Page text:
Challenging the Perfection Myth

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I have been on a lifelong quest for perfection. I have never ever come close.

While participating in a recent book discussion group, I was reminded through reading The Gifts of Imperfection, written by psychologist Dr. Brené Brown, that perfection is unattainable and an hopeless pursuit that tends to leave its pursuers unfulfilled. In this New York Times bestseller, Dr. Brown describes through a series of guideposts, how to instead live a life where we embrace our human flaws and experience “wholehearted living” by “engaging in life from a place of worthiness” – a place of “I am enough”.

As a member of the human race, we will all feel inadequate at some point in our lives. To overcome this tendency, we should instead strive to celebrate our strengths and personal attributes on a regular basis. This helps to guard against feelings of inadequacy infiltrating every aspect of our lives. Let’s face it, there is always going to be someone or something sending messages that we are not enough. Perhaps signaling that we are not the right pedigree; did not attend the right college; or do not belong to the right clubs or organizations to be part of their group or clique. In addition, we have to contend with movies and ads claiming to be the authority on all things beautiful. However, we must challenge these negative messages and standards since beauty in those contexts is very narrowly defined, mostly in superficial terms – height, weight, facial symmetry, and sadly, at times, skin tone. It is no wonder that just our mere existence everyday causes us to challenge the notion of our worthiness.

Dr. Brown’s book bears a very authentic tone and serves as a great source of inspiration. It promotes some key principles to help us stand tall in our truths and cultivate “wholehearted living” (engaging in life from a place of worthiness):

  • Authenticity – making the decision to show our true selves each day.
  • Self-Compassion – becoming more compassionate to ourselves and embracing our imperfections; developing the belief that we are enough.
  • Resilient Spirit – developing the inner strength through meditation and other means to deal with adversity.
  • Gratitude and Joy – developing an attitude of gratefulness, sometimes in spite of our circumstances; joy can develop as a result of this attitude.
  • Intuition and Trusting Faith – relying on our gut and faith during periods of uncertainty.
  • Creativity – using creativity as inspiration and a way to disconnect from our fast-paced life.
  • Play & Rest – making this a part of our life will ensure we remain physically, emotionally and spiritually healthy.
  • Calm & Stillness – embracing calm and stillness in our lives can bring many advantages, including warding off anxiety and depression.
  • Meaningful Work – finding a way to use our gifts to help others and connect with God.
  • Laughter, Song and Dance – living life to the fullest and always remembering to dance.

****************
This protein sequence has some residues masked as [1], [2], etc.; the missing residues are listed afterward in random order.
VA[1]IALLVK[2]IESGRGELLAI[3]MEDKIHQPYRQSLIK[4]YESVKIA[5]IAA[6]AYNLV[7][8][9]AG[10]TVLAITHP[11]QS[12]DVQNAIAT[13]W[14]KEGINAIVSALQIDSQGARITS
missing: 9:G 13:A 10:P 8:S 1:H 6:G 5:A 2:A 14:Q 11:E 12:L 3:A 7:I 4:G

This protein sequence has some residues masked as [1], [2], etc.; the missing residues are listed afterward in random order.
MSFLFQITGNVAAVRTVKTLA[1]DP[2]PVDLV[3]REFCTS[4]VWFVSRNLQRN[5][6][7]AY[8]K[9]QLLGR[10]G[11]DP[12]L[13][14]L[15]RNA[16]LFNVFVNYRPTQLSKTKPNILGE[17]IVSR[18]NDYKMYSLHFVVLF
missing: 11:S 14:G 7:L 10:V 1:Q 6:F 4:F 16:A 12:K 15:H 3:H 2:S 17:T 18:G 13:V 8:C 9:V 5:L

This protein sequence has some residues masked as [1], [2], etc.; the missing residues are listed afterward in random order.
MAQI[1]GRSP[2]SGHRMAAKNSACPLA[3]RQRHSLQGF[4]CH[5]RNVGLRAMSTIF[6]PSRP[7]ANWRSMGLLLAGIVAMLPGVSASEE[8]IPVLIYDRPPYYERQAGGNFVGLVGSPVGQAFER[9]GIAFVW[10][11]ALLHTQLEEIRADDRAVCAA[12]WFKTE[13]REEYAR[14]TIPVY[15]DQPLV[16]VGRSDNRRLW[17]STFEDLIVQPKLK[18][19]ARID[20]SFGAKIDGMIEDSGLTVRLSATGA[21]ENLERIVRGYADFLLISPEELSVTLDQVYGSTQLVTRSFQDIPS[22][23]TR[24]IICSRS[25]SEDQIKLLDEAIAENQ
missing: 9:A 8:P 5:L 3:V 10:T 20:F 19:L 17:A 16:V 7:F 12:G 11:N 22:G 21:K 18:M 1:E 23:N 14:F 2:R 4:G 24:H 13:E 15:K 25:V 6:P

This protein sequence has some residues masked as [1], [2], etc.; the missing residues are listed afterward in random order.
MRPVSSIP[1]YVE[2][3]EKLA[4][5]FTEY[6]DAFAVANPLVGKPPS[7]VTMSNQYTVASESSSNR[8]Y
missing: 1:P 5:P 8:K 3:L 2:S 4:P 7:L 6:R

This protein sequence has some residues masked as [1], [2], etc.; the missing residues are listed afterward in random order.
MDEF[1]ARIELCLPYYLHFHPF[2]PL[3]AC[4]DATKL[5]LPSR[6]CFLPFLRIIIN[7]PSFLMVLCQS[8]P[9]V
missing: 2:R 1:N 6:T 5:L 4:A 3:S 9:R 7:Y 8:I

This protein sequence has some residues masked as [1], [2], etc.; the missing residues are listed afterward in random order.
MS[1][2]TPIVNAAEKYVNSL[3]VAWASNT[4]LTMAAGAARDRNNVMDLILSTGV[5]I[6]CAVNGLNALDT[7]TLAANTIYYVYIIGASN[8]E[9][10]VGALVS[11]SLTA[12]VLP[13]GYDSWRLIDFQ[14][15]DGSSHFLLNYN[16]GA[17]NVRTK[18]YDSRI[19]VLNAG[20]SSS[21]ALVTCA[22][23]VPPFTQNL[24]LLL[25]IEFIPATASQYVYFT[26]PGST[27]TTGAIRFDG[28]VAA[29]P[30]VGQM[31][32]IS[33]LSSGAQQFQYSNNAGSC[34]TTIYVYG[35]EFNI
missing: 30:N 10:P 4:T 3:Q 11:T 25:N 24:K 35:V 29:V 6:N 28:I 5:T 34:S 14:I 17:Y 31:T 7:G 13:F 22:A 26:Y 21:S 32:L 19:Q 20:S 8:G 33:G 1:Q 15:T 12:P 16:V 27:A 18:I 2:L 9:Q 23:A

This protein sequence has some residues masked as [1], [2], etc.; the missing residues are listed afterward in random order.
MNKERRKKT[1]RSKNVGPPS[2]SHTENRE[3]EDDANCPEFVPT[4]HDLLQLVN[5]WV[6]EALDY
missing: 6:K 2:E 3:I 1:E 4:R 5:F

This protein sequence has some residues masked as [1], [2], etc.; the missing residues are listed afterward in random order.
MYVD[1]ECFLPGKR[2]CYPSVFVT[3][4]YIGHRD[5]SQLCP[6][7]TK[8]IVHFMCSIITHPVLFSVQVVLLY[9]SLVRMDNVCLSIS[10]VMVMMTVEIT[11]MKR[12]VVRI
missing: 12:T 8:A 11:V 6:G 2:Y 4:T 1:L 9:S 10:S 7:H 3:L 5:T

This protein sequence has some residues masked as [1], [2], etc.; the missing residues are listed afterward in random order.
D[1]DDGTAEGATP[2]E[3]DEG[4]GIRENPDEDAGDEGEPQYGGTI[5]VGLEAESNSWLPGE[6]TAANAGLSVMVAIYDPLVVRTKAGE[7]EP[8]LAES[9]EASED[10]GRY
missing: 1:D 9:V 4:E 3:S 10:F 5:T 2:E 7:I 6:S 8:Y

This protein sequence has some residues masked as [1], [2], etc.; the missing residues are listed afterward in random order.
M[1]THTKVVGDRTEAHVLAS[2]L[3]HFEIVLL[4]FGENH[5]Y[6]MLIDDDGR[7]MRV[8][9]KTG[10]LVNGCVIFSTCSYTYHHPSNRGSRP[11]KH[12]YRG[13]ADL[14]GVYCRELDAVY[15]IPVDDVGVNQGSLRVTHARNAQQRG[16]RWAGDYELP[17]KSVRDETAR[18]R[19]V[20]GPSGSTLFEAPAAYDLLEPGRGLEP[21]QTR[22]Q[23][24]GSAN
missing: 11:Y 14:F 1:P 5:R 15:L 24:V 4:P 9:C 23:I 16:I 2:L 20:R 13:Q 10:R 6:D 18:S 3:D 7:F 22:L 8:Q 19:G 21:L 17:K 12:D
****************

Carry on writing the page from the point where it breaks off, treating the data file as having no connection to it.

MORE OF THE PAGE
Adopting these guideposts in our daily lives require a great deal of commitment, but the reward is well worth it – self-acceptance and an authentic connection with those around us.

Every Day Is A Gift …

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The busyness of life often keeps us from acknowledging this well known fact. From the time we wake up to the time we fall asleep, we are bombarded by life’s responsibilities and the never-ending “To Do” lists both in our personal and professional lives.

One way to insert meaning and balance to our day is to ensure we carve out time to nurture our body, soul and spirit, ideally at the beginning of the day. Setting aside about 15 to 30 minutes every day for meditation, prayer, exercise, writing in our journals, or just about anything that rejuvenates us, will make us more effective at whatever tasks we take on during the day.

As with any new habit, give yourself a few weeks for it to take. Remember don’t beat yourself up if you miss a day. There is always hope in tomorrow.

Merry Christmas!

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As we celebrate Christmas Day with family and friends, I wanted to share one of the most beautiful songs ever written, Mary Did You Know – a song about the miracle birth and the awesome power of Christ. Steve Amerson, tenor, recently performed an amazing rendition with the Plano Symphony in the DFW area.

Watch him perform this song (at another event). Here are the lyrics coined by Mark Lowery; music by Buddy Greene …

Mary did you know that your baby boy will one day walk on water?
Mary did you know that your baby boy will save our sons and daughters?
Did you know that your baby boy has come to make you new?
This child that you’ve delivered, will soon deliver you.

Mary did you know that your baby boy will make a blind man see?
Mary did you know that your baby boy will calm a storm with his hand?
Did you know that your baby boy has walked where angels trod?
And when you kiss your little baby, you have kissed the face of God.

The blind will see, the deaf will hear and the dead will live again.
The lame will leap, the mute will speak, the praises of the lamb.

 Mary did you know that your baby boy is Lord of all creation?
Mary did you know that your baby boy will one day rule the nations?
Did you know that your baby boy is heaven’s perfect Lamb?
This sleeping child you’re holding is the great I am.

(Written by Mark Lowery – Music by Buddy Greene)